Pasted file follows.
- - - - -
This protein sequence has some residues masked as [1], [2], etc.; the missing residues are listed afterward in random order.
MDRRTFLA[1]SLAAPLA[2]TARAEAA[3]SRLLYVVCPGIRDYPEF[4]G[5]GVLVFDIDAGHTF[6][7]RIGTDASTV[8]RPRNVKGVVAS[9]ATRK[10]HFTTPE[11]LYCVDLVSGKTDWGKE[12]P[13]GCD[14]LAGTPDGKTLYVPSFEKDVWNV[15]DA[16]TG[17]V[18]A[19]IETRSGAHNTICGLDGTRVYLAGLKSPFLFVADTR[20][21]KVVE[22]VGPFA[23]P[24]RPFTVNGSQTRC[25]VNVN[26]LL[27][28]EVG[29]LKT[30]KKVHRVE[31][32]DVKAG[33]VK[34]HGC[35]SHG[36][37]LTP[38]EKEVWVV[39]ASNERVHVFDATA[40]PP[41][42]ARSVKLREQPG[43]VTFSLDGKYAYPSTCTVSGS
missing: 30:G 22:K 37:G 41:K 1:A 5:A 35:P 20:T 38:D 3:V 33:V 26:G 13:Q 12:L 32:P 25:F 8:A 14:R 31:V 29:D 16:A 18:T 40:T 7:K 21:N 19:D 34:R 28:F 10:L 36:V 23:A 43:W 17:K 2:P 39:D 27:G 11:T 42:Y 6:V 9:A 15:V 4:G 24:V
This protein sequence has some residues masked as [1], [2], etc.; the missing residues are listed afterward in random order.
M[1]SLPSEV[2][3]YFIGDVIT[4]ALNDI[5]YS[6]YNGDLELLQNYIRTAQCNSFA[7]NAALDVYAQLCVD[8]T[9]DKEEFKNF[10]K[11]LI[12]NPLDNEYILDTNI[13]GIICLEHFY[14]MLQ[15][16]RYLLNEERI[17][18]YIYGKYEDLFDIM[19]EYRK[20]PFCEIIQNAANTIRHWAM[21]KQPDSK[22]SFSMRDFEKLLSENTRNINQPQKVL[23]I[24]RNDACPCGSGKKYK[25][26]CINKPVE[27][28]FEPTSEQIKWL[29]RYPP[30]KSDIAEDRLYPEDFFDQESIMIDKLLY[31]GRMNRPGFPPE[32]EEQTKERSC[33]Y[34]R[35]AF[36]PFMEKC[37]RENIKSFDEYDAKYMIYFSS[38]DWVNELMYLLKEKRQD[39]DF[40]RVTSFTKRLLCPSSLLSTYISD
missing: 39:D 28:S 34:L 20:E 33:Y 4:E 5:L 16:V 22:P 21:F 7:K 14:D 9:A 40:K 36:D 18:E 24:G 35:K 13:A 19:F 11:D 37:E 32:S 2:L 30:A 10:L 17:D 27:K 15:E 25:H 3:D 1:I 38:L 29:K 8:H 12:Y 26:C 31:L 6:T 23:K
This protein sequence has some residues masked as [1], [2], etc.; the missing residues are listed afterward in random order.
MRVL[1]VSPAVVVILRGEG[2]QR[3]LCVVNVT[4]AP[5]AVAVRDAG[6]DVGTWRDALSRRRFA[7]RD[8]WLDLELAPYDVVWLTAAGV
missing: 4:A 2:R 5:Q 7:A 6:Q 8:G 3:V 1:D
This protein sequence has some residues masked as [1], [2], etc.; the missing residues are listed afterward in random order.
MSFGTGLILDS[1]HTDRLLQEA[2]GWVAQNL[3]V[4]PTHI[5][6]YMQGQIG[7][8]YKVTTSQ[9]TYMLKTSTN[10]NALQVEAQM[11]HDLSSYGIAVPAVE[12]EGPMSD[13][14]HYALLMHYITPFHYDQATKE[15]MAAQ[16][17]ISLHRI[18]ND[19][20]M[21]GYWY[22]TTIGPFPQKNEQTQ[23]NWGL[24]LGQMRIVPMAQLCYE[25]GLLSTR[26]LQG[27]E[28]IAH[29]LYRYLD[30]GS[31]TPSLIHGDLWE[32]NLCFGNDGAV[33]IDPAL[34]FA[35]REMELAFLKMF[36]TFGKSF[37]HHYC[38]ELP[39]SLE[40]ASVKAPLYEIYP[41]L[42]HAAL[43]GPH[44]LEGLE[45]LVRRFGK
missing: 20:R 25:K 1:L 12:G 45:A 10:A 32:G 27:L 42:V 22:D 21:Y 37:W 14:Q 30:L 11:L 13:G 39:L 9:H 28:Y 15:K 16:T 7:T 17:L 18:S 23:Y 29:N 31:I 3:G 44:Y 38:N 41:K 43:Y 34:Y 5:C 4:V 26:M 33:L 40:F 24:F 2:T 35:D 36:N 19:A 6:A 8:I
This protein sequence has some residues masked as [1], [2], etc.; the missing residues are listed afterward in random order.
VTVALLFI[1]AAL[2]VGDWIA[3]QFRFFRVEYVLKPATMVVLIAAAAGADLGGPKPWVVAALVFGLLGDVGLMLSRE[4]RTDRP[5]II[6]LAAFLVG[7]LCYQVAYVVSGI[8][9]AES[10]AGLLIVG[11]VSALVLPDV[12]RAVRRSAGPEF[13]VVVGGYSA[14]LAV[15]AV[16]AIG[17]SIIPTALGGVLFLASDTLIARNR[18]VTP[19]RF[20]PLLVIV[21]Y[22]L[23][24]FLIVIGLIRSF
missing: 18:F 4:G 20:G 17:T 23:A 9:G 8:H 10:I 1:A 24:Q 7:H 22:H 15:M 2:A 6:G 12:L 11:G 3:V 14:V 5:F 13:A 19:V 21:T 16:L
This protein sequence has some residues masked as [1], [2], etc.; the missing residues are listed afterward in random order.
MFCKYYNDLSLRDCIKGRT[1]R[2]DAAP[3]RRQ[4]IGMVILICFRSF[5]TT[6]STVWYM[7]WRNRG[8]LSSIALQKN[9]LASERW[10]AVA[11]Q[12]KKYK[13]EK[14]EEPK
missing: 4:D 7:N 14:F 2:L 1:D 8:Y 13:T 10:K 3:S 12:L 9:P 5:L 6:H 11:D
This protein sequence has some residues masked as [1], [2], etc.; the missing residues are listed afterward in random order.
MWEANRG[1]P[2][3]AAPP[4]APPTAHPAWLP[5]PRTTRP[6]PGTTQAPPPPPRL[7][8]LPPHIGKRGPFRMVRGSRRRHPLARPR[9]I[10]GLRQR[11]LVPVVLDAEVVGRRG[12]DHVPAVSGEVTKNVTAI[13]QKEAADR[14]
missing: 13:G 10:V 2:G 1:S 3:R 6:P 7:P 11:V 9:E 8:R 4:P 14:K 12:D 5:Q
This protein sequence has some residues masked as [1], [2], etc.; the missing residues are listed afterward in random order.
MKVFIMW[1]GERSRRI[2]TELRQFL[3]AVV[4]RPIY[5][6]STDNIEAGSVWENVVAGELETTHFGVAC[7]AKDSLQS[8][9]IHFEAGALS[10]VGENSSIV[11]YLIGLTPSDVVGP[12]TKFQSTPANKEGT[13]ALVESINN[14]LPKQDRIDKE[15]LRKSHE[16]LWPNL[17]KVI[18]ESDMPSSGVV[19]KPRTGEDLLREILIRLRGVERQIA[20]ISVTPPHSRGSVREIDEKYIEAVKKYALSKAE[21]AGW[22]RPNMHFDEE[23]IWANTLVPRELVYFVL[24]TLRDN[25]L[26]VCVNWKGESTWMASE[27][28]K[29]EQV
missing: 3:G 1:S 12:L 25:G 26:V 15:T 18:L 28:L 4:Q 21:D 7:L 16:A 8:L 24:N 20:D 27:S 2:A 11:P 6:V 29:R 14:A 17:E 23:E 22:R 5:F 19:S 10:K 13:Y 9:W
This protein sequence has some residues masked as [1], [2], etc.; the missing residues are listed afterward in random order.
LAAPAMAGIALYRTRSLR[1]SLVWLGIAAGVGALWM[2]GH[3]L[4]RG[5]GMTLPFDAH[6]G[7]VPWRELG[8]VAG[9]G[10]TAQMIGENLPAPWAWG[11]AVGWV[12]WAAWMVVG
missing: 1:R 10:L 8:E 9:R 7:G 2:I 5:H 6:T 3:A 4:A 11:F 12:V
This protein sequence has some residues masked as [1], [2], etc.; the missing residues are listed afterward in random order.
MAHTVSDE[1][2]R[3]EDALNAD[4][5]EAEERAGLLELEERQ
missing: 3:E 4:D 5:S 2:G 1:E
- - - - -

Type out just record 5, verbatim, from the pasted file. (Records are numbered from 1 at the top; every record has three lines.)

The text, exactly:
This protein sequence has some residues masked as [1], [2], etc.; the missing residues are listed afterward in random order.
VTVALLFI[1]AAL[2]VGDWIA[3]QFRFFRVEYVLKPATMVVLIAAAAGADLGGPKPWVVAALVFGLLGDVGLMLSRE[4]RTDRP[5]II[6]LAAFLVG[7]LCYQVAYVVSGI[8][9]AES[10]AGLLIVG[11]VSALVLPDV[12]RAVRRSAGPEF[13]VVVGGYSA[14]LAV[15]AV[16]AIG[17]SIIPTALGGVLFLASDTLIARNR[18]VTP[19]RF[20]PLLVIV[21]Y[22]L[23][24]FLIVIGLIRSF
missing: 18:F 4:G 20:G 17:T 23:A 9:G 8:H 10:I 1:A 24:Q 7:H 22:H 15:M 2:A 6:G 12:L 11:G 3:V 14:V 5:F 13:A 19:V 21:T 16:L